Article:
6. The role of international co-operation in fostering consistency ............................................................ 18 7. Conclusions and possible further support by the OECD to Myanmar .................................................. 19 References ................................................................................................................................................. 21

  • 6

    Acronyms and abbreviations

    AEC ASEAN Economic Community

    ANPME Agence nationale pour la promotion de la PME (Morocco)

    ASEAN Association of Southeast Asian Nations

    CLMV Cambodia, Laos, Myanmar, Viet Nam

    CSO Central Statistical Organization

    DICA Directorate of Investment and Company Administration

    DISI Directorate of Industrial Supervision and Inspection

    EBRD European Bank for Reconstruction and Development

    EIP Entrepreneurship Indicators Programme

    ERIA Economic Research Institute for ASEAN and East Asia

    ESCAP United Nations Economic and Social Commission for Asia

    ETF European Training Foundation

    FDI Foreign Direct Investment

    GAD General Administration Department, Ministry of Home Affairs

    JICA Japan International Cooperation Agency

    MIA Myanmar Industrial Association

    MMRD Myanmar Marketing Research and Development Ltd.

    NSOs National Statistical Offices

    PD Planning Department, Ministry of National Planning and Economic Development

    R&D Research and Development

    RUMFCCI The Republic of the Union of Myanmar Federation of Chambers of Commerce and

    Industry

    SBA EU Small Business Act

    SDC SME Development Center

    SEZ Special Economic Zone

    SLORC State Law and Order Restoration Council Myanmar

    SMEs Small and Medium sized Enterprises

    SMIDB Small and Medium Industrial Development Bank Myanmar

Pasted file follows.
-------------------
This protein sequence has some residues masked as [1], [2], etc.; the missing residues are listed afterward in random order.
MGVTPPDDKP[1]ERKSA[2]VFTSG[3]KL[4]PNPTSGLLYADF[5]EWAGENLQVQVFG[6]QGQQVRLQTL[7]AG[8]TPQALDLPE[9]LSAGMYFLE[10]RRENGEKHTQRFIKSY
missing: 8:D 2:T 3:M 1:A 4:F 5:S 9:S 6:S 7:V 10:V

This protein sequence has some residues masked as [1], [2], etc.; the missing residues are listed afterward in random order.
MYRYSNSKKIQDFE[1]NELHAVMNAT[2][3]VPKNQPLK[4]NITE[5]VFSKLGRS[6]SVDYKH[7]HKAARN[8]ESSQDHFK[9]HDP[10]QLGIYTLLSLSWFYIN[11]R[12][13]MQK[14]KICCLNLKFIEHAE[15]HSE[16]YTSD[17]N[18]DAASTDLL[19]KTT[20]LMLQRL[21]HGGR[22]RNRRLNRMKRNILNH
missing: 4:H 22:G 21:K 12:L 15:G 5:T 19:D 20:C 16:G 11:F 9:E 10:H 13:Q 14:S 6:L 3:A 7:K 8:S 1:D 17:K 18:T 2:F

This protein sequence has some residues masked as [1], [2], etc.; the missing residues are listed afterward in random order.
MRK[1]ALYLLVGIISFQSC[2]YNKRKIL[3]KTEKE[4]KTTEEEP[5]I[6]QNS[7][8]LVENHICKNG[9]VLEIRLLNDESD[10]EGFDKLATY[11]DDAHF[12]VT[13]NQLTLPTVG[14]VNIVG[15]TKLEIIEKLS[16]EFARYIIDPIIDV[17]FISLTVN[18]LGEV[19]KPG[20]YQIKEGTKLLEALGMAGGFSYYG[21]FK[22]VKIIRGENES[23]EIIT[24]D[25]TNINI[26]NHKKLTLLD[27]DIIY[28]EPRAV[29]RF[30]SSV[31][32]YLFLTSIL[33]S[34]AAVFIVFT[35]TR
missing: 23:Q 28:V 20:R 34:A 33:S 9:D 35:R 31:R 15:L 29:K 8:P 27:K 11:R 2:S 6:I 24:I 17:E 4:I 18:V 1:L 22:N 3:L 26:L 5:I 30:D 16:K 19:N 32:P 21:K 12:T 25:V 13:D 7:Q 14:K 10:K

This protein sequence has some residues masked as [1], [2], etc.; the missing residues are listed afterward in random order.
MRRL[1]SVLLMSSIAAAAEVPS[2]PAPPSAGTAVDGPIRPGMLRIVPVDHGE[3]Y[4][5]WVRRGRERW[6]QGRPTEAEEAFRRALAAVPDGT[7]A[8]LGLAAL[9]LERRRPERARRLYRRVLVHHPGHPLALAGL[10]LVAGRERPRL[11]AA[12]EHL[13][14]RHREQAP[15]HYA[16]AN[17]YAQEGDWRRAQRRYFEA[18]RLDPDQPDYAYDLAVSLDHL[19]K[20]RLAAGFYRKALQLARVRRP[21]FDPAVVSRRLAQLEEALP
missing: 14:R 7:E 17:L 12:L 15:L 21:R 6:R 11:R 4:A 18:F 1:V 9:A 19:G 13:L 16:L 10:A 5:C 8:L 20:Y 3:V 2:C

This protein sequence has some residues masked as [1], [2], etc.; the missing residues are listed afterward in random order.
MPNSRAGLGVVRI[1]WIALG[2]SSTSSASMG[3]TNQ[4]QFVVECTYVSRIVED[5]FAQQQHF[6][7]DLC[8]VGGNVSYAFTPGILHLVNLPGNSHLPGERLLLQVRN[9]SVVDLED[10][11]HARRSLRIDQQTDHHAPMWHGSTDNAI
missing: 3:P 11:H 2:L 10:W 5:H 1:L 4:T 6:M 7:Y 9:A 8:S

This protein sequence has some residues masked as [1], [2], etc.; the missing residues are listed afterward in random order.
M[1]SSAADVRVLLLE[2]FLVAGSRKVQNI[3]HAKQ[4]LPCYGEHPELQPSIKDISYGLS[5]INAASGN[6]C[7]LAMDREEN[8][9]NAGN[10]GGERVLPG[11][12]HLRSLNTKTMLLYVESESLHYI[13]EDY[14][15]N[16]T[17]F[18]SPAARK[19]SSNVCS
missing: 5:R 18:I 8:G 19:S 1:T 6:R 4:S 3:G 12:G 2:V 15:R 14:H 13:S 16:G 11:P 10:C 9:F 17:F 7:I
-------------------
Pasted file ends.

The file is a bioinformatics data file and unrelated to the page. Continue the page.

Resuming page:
UNIDO United Nations Industrial Development Organization

  • 7

    1. Introduction and key findings

    Myanmar is emerging from over five decades of economic and political isolation. It is now

    striving for inclusive economic growth in order to realise its long-term development goals. The

    country enjoys an abundance of natural resources and assets, is situated strategically between major

    growth poles of China and India, is part of an economically dynamic ASEAN and has a large,

    youthful population (OECD, 2013, OECD, 2015c). As the country looks to ignite rapid, stable and

    sustained growth, opening its economy to international trade and investment flows and developing the

    private sector will be essential.

    The Myanmar economy is dominated by small and informal businesses, with small and medium-

    sized enterprises (SMEs) playing a pivotal role in its national economic development and the

    promotion of inclusive growth. Estimates by the Economic Research Institute for ASEAN and East

    Asia (ERIA) and the OECD suggest that the SME sector contributes a large proportion of aggregate

    output in Southeast Asian countries i.e., between 23 and